Macau Street - Artesia
Universally known fact No. 1: China is a big country.
Universally known fact No. 2: It's the most populous country on Earth.
Given these two facts: Is it any wonder that regional differences in its foods are vast?
In the north, for example, bread is more common than rice. Near the coast, seafood is eaten more than pork. So Chinese food isn't just Chinese food.
For every province (Anhui, Cantonese, Fujian, Hunan, Jiangsu, Shandong, Szechuan, and Zhejiang), there's a unique cuisine. And that's just naming a few. I haven't even begun to talk about the spin that the Chinese diaspora puts on its mother cuisine in countries like Indonesia, Peru and the Philippines.
Funny then that when most of us think of Chinese food, it's usually Kung Pao Chicken or Beef and Broccoli.
But if you live in the Chinese enclave of San Gabriel Valley, you are well aware that there's more to Chinese food than what Panda Express cooks up.
Macau Street is a recent addition to SGV's already voluminous repertoire of Chinese eateries. Its owners hail from Macau, a tiny territory between mainland China and Hong Kong that, until recently, was a Portuguese colony.
A new Macau Street has now opened in Artesia, a city that is building up a burgeoning Chinese enclave of its own (and yet another reason why I think we should annex Artesia and its prettier sister Cerritos as part of OC).
Stylistically, the food is on par with Cantonese cuisine, but there are Portuguese influences, like egg custard tarts, which are divine here.
But the most coveted dish is their House Special Crab where a crustacean is dismembered, rolled in a light batter and then deep fried until all is crisp and crackly. Its final resting place; a plate, whereupon it is showered with golden fried granules of garlic, rough chopped scallions and toasted chili peppers.
The best part of the dish are the egg sacs and unmentionable innards which dangle from the underside of the carapace dome. These are the soft, glandular objects that look like they shouldn't be eaten, but pop one in your mouth and it melts like ice cream on a hot plate -- ice cream that is doubly dosed with cholesterol.
Cholesterol-schemesterol. You're already eating crab. And it's deep fried. No point in worrying now.
And the sea's other notorious carrier of cholesterol, the shrimp? We ordered two kinds; Salt and Pepper Shrimp and that perennial wedding banquet staple, Honey Glazed Walnut Shrimp. The former I ate whole (why bother peeling when the entire animal can be readily consumed, spiky appendages included), the latter I savored with rice to counter its mayonnaisey creaminess.
While you're throwing dietary caution to the wind, go for the Spare Ribs, which are really deep fried morsels of pork fat, and maybe a smidgen or two of meat clinging to bone.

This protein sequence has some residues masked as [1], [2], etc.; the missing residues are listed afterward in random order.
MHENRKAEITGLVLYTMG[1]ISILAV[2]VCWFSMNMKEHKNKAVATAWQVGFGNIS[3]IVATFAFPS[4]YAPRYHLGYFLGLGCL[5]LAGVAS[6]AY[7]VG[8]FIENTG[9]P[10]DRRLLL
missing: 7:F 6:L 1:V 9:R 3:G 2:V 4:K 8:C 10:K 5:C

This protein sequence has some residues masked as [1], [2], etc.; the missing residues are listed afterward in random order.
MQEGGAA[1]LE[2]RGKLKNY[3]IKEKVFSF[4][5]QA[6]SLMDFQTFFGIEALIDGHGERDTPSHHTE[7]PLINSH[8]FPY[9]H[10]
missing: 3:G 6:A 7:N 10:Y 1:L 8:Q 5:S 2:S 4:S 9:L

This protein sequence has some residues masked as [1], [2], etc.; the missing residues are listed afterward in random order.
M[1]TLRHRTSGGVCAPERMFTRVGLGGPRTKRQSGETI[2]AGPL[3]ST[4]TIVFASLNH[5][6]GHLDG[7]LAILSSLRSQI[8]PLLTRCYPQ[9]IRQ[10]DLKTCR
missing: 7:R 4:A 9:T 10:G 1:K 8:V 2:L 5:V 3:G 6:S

In your mouth, crispness leads to chewiness, and chewiness leads to an oozing meltiness of what I like to call "pig butter". Once you finish gnawing off every edible bit, you spit out the bone. To keep the richness in check, it's lubed in a spicy sweet and sour sauce, which utilizes red food coloring (FD&C Red No. 40) to good effect.
To give your heart hope that it will survive through dessert, get the Stir Fried Chinese Broccoli. It's cooked just enough to get it good and green, but still as crunchy as when it was pulled from the ground. Each stalk is full of chlorophyll and a firm, snappy bite unkind to dentures.
And if you need fish as part of your meal, there's no better way to eat your daily recommended allowance than the Deep Fried Flounder. It's a species as flat as a pizza and just as wide. Encased in raucously crunchy, golden batter and presented head on and tail intact, it's served wading in a salty pool of sweetened soy sauce. Beneath that crackly coating: a mild, supple flesh.
Some bivalves would also be good at this point. Sauteed Clams gets a sluicing in a sauce chock-full of onions, unpeeled nobs of ginger and whole roasted cloves of garlic. It's a fitting end and heady accompaniment to these slippery, squishy buggers, which were alive mere seconds before they were tossed into the wok.
And for starch, a nice plate of noodles is better than rice. Not just any noodle though, the House Special Noodle -- a crispy nest of deep fried noodle doused with a gravy-rich stir fry of meats and veggies. Act quickly if you want to eat it at its full potential. Because as the gravy seeps through it, the crackle of noodle mesh subsides. But even if you dawdle, don't worry; the dish is still delectably edible even when soggy. It makes for great leftovers the morning after.
Other than the egg custard tarts (which you have to order), Macau Street will put out a complimentary finisher to your meal. Ours was almond pudding poured and set inside hollowed-out egg shells. Freebies like this are rare, only seen when a Chinese restaurant is new and the servers are actually happy to serve.
And, after you crack, peel and eat them, you'll discover two new revelations: not every Chinese restaurant has rude waiters, and not all Chinese meals have to end with a fortune cookie.
To read Wandering Chopsticks' post on her trip to the original Macau Street:
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11614 South St
Artesia, CA 90701